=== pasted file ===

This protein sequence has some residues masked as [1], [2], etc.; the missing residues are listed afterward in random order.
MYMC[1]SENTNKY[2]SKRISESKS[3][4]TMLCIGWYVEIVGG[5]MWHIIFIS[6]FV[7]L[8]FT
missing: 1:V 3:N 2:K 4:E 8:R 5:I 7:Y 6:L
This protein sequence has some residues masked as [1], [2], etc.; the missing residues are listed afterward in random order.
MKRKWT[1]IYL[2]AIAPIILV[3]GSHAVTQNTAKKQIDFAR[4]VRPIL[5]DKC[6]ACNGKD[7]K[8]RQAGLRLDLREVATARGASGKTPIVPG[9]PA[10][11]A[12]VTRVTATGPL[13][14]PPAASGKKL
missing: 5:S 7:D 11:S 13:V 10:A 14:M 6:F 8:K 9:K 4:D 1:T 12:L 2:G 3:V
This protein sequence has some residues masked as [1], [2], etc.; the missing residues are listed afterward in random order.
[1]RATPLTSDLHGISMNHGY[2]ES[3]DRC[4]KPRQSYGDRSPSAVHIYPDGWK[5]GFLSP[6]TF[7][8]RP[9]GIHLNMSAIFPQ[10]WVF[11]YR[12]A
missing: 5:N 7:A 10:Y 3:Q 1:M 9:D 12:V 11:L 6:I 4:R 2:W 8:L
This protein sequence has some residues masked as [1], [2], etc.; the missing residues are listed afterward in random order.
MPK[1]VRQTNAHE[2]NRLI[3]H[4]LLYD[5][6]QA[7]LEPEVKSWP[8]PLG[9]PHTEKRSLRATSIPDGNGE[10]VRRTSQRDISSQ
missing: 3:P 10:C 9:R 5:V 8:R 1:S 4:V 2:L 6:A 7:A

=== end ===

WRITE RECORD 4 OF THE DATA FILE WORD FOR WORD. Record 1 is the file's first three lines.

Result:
This protein sequence has some residues masked as [1], [2], etc.; the missing residues are listed afterward in random order.
MPK[1]VRQTNAHE[2]NRLI[3]H[4]LLYD[5][6]QA[7]LEPEVKSWP[8]PLG[9]PHTEKRSLRATSIPDGNGE[10]VRRTSQRDISSQ
missing: 3:P 10:C 9:R 5:V 8:R 1:S 4:V 2:L 6:A 7:A